When it comes to an energetic vibe and easy access for every kind of water sport you can imagine Zephyr Cove is it. In fact, it’s one of the liveliest spots for water outings on the lake. From here, you can easily shove off onto Lake Tahoe and paddle up close and personal to the most rugged shoreline on the lake. See pine trees perched in a field of boulders. Head south to miles of sandy beaches. Take in small inlets ringed with willows. Our Lake Tahoe Water Trail Trailhead spotlight delves deep into Zephyr Cove Resort and a few day trips that you can take from here.
Paddling Zephyr Cove Resort
This historic point has housed comfortable lodging that dates back to the ole mining days of yore when the Comstock lode was bustling in Virginia City. This lively lodging spot provides access to good food, amazing views, and endless activities all within a delightful natural setting. For those that embrace Carpe Diem and getting up early, this is a perfect spot for an out-and-back day trip.
Two Out-And-Back Day Trip Paddles
This is NOT a route we recommend for first-time kayakers or paddleboarders. At almost three miles one-way heading north, this paddle is a hefty one. A remnant of an old volcano core, Cave Rock is a must-see when in Lake Tahoe. Considered sacred by the native peoples known as the Washoe, they believe it’s home to the Lady of the Lake – the guardian spirit of the Washoe. From the water, if you look south toward Cave Rock, you can make out the features of the Lady of the Lake. Her chest starts at the water and her facial features are formed by the rocks up to her “eyelashes.”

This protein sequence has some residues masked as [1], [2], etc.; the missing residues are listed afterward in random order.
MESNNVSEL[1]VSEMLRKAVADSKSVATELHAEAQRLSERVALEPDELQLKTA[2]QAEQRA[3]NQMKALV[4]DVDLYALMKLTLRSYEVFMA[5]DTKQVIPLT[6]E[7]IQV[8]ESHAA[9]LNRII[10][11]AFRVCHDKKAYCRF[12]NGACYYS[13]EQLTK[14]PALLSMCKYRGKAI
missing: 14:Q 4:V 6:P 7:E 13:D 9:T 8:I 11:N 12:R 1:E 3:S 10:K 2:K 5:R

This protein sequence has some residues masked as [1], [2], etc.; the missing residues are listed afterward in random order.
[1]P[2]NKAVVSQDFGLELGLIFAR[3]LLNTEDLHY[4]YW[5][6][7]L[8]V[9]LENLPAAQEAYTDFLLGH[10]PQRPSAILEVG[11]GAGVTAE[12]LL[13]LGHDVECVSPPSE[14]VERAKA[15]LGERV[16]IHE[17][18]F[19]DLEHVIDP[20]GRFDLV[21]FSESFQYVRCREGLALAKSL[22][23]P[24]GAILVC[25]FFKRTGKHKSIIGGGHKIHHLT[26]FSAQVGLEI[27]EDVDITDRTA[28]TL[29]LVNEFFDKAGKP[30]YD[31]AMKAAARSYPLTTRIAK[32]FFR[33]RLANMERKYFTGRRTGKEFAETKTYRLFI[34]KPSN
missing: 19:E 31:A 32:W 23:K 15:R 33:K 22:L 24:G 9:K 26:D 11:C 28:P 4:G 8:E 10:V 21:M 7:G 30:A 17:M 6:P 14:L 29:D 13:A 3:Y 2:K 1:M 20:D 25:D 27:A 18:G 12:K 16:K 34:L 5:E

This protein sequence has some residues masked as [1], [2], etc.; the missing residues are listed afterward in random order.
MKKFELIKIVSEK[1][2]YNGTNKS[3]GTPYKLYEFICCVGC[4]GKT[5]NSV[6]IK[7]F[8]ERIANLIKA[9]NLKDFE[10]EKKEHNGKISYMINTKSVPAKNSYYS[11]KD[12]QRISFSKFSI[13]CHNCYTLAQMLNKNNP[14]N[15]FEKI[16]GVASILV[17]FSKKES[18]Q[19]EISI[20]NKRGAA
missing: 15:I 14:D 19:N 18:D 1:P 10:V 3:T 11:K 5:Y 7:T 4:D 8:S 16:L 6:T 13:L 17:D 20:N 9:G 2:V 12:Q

Round Hill Pines
A better option for the first timer is to set sail south to the Round Hill Pines beach which is approximately 1.5 miles one-way. Once there, the Round Hill Pines Beach Resort provides all sorts of fun amenities like grabbing a bite to eat at the Beach Bums Bar and Grill. This is also a great option to start and finish so you can take in a sunset over Mt. Tallac and Rubicon Peak, creating a picturesque backdrop.
Get Out Early
Zephyr Cove’s name is fitting. Named after Zephyrus, the Greek God of the west wind, the eastern shore of the lake is famously known for its strong west winds in the summer due to the big temperature gradient between the foothills and the Tahoe Basin. In fact, both Mark Twain and Dan De Quille wrote about the “Washoe Zephyr” and just how fierce they were. At a minimum, these blowing winds will make for a more arduous paddle back to the car or possibly create a dangerous situation. Since the area is public lands and undeveloped, there are limited opportunities to get off the water in adverse conditions. The best choice is to leave early and come back early. As always, we recommend stopping by a local paddle shop to get the beta for the conditions on the lake.
For a full write-up, head over to our day trips section and download the .pdf for the South Shore day trips. Or better yet, pick up a copy of our Lake Tahoe Water Trail Map & Access Guide.
And of course, Heads UP! Be sure to wear a life jacket! And look out for other boaters enjoying Lake Tahoe.
The Lake Tahoe Water Trail is a Sierra Business Council sustainable recreation tourism project. Learn more about SBC's innovative social, environmental and economic development projects in the Sierra Nevada at www.sierrabusiness.org.